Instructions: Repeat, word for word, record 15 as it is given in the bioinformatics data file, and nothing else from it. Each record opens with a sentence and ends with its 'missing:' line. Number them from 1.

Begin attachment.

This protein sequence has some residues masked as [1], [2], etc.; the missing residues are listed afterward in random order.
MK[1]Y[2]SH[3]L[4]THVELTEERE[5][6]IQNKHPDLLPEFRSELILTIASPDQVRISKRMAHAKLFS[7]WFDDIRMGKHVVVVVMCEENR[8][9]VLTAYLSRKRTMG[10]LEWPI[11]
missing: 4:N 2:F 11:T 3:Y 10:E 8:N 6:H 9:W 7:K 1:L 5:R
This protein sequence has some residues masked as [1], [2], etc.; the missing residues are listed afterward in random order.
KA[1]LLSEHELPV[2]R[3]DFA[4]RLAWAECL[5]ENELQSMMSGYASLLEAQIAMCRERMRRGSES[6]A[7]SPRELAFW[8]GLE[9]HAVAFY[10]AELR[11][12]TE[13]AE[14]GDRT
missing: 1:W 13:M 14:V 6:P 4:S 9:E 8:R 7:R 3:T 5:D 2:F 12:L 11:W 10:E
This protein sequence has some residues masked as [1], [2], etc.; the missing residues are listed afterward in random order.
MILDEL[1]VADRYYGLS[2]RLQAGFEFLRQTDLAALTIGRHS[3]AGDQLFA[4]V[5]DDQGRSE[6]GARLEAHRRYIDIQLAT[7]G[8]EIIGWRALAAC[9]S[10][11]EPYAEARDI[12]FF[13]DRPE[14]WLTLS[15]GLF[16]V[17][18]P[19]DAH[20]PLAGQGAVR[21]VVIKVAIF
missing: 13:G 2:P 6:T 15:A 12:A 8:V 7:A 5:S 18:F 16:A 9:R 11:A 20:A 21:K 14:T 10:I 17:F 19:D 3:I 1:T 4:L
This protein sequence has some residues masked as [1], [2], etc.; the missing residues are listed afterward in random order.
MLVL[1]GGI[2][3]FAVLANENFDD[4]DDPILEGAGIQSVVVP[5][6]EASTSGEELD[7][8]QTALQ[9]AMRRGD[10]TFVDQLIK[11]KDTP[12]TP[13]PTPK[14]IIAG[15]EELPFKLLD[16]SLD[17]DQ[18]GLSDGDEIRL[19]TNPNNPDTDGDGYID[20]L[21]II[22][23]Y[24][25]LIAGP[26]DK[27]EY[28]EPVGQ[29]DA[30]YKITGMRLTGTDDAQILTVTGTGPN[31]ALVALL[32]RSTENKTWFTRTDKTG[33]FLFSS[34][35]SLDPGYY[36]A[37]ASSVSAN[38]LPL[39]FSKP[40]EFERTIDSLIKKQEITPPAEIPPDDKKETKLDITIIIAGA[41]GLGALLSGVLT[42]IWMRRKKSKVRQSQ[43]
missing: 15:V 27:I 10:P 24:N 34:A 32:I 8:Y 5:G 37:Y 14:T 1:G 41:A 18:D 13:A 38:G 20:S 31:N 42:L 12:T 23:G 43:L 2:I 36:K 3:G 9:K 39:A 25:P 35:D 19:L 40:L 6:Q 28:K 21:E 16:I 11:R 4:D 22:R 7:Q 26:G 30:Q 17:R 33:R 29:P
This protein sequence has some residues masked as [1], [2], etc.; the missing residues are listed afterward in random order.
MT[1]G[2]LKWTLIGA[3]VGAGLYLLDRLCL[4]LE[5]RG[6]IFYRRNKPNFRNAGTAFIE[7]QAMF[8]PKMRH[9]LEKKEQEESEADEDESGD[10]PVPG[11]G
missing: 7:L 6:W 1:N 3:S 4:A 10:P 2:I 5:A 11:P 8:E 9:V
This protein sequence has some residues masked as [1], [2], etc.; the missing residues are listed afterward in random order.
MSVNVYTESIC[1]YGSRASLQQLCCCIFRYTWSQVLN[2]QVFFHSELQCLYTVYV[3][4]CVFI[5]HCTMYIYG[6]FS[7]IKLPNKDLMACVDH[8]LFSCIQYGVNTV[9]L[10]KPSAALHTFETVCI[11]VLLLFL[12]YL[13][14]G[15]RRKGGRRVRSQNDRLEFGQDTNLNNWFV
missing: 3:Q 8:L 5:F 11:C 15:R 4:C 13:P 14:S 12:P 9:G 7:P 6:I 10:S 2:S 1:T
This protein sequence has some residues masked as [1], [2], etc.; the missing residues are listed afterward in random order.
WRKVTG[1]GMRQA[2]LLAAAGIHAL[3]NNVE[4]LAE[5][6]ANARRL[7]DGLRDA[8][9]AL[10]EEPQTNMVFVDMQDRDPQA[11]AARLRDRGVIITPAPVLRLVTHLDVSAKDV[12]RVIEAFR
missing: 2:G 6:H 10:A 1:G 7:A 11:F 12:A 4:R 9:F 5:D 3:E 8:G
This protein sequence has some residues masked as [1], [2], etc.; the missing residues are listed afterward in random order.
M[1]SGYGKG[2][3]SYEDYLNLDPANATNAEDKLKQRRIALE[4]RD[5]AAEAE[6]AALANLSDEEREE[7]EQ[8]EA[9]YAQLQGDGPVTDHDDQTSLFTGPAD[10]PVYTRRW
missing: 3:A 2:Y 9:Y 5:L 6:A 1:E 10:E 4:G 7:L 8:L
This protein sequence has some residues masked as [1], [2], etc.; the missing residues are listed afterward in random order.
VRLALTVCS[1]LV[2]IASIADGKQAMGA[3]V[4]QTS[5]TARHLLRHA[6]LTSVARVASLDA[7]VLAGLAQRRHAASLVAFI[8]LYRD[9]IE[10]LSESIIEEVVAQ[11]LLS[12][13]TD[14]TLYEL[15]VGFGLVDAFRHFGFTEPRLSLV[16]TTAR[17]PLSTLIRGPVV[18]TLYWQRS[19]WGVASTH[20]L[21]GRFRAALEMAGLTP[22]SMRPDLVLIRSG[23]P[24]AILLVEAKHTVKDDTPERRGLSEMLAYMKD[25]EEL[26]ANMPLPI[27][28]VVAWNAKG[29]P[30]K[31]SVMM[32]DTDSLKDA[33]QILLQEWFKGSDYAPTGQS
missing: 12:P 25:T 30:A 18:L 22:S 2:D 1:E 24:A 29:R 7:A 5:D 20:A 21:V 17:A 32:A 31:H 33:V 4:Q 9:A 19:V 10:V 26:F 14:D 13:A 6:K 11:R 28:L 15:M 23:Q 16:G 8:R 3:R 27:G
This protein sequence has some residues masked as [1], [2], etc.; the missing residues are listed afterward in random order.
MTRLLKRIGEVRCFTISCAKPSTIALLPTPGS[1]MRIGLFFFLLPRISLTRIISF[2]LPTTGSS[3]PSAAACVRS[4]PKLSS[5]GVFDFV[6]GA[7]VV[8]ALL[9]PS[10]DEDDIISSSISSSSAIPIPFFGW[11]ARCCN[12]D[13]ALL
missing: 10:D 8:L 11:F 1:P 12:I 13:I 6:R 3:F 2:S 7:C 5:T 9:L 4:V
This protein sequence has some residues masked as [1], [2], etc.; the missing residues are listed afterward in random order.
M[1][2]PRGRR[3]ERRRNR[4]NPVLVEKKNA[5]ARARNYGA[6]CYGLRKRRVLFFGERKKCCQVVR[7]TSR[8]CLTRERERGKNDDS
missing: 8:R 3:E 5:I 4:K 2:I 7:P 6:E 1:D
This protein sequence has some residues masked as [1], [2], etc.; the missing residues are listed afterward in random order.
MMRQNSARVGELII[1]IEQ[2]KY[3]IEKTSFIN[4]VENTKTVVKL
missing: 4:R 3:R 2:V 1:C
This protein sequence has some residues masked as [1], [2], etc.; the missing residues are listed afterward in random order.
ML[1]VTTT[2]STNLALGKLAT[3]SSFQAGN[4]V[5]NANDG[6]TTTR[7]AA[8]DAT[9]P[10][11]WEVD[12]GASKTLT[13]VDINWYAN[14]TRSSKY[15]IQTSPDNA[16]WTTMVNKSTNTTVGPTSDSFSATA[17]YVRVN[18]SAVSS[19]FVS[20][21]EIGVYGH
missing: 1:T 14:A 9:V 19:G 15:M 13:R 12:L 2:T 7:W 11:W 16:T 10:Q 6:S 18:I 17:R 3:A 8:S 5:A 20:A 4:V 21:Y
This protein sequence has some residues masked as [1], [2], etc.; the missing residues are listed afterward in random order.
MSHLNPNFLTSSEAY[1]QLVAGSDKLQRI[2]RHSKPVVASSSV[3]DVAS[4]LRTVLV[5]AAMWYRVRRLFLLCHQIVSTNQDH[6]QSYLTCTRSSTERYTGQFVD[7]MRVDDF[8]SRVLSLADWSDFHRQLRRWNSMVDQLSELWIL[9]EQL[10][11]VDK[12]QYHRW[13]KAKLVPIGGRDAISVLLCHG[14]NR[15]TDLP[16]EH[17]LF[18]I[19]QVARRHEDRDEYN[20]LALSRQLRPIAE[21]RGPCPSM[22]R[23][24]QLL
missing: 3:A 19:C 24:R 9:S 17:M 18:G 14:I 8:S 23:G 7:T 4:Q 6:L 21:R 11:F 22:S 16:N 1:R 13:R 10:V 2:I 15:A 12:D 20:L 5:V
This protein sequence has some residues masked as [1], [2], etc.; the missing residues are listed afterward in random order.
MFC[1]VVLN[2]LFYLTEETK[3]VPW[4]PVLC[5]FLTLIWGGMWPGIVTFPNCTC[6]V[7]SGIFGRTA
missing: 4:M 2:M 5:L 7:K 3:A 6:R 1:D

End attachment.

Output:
This protein sequence has some residues masked as [1], [2], etc.; the missing residues are listed afterward in random order.
MFC[1]VVLN[2]LFYLTEETK[3]VPW[4]PVLC[5]FLTLIWGGMWPGIVTFPNCTC[6]V[7]SGIFGRTA
missing: 4:M 2:M 5:L 7:K 3:A 6:R 1:D